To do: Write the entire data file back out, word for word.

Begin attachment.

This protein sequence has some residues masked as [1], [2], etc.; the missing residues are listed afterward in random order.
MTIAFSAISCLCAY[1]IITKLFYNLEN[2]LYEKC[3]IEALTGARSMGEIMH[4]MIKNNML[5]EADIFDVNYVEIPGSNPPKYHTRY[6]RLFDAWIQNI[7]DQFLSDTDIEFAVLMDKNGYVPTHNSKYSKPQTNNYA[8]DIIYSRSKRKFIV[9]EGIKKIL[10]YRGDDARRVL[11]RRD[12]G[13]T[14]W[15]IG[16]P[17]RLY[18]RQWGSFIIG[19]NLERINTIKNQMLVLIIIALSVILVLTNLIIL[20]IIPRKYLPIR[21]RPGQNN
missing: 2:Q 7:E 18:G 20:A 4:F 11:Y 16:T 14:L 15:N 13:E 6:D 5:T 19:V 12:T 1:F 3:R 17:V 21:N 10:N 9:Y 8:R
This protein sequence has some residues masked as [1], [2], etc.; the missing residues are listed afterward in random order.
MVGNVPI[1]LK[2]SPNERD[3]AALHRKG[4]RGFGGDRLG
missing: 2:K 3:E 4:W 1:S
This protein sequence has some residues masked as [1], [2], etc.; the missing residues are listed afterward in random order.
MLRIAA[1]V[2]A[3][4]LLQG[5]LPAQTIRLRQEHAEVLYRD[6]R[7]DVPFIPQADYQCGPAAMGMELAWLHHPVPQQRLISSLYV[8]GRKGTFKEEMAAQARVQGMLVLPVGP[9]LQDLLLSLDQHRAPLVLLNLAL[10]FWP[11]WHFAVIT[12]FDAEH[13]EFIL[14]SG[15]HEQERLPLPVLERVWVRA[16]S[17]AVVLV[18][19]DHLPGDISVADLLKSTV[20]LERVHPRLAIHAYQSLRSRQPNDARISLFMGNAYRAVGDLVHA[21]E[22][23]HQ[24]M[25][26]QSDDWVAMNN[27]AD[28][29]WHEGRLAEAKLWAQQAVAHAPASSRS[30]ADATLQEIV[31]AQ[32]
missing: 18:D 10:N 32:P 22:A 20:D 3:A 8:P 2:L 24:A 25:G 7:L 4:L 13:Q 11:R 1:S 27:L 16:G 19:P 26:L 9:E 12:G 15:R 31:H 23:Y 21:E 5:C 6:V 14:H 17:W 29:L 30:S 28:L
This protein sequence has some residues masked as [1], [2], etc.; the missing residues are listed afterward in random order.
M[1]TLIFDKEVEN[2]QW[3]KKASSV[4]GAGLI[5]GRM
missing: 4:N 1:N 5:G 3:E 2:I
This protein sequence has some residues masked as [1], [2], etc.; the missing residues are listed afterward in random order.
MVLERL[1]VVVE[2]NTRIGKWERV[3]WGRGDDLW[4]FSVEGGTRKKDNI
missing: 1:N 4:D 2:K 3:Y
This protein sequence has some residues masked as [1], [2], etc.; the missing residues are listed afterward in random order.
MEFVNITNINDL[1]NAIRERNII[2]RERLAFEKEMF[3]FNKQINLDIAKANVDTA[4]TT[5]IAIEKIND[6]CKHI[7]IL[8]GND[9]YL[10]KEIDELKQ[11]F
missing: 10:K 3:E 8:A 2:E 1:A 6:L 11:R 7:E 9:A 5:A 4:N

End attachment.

This protein sequence has some residues masked as [1], [2], etc.; the missing residues are listed afterward in random order.
MTIAFSAISCLCAY[1]IITKLFYNLEN[2]LYEKC[3]IEALTGARSMGEIMH[4]MIKNNML[5]EADIFDVNYVEIPGSNPPKYHTRY[6]RLFDAWIQNI[7]DQFLSDTDIEFAVLMDKNGYVPTHNSKYSKPQTNNYA[8]DIIYSRSKRKFIV[9]EGIKKIL[10]YRGDDARRVL[11]RRD[12]G[13]T[14]W[15]IG[16]P[17]RLY[18]RQWGSFIIG[19]NLERINTIKNQMLVLIIIALSVILVLTNLIIL[20]IIPRKYLPIR[21]RPGQNN
missing: 2:Q 7:E 18:G 20:A 4:F 11:Y 16:T 14:L 15:N 13:E 6:D 5:T 19:V 12:T 1:F 3:R 17:V 21:N 10:N 9:Y 8:R
This protein sequence has some residues masked as [1], [2], etc.; the missing residues are listed afterward in random order.
MVGNVPI[1]LK[2]SPNERD[3]AALHRKG[4]RGFGGDRLG
missing: 2:K 3:E 4:W 1:S
This protein sequence has some residues masked as [1], [2], etc.; the missing residues are listed afterward in random order.
MLRIAA[1]V[2]A[3][4]LLQG[5]LPAQTIRLRQEHAEVLYRD[6]R[7]DVPFIPQADYQCGPAAMGMELAWLHHPVPQQRLISSLYV[8]GRKGTFKEEMAAQARVQGMLVLPVGP[9]LQDLLLSLDQHRAPLVLLNLAL[10]FWP[11]WHFAVIT[12]FDAEH[13]EFIL[14]SG[15]HEQERLPLPVLERVWVRA[16]S[17]AVVLV[18][19]DHLPGDISVADLLKSTV[20]LERVHPRLAIHAYQSLRSRQPNDARISLFMGNAYRAVGDLVHA[21]E[22][23]HQ[24]M[25][26]QSDDWVAMNN[27]AD[28][29]WHEGRLAEAKLWAQQAVAHAPASSRS[30]ADATLQEIV[31]AQ[32]
missing: 18:D 10:N 32:P 22:A 20:D 3:A 8:P 2:L 24:A 25:G 7:L 4:L 13:Q 11:R 1:S 27:L 16:G 19:P 26:L 9:E 12:G 15:R 31:H 23:Y 21:E 5:C 6:V 14:H 17:W 29:L 30:S 28:L
This protein sequence has some residues masked as [1], [2], etc.; the missing residues are listed afterward in random order.
M[1]TLIFDKEVEN[2]QW[3]KKASSV[4]GAGLI[5]GRM
missing: 4:N 1:N 5:G 3:E 2:I
This protein sequence has some residues masked as [1], [2], etc.; the missing residues are listed afterward in random order.
MVLERL[1]VVVE[2]NTRIGKWERV[3]WGRGDDLW[4]FSVEGGTRKKDNI
missing: 1:N 4:D 2:K 3:Y
This protein sequence has some residues masked as [1], [2], etc.; the missing residues are listed afterward in random order.
MEFVNITNINDL[1]NAIRERNII[2]RERLAFEKEMF[3]FNKQINLDIAKANVDTA[4]TT[5]IAIEKIND[6]CKHI[7]IL[8]GND[9]YL[10]KEIDELKQ[11]F
missing: 10:K 3:E 8:A 2:E 1:A 6:L 11:R 7:E 9:A 5:A 4:N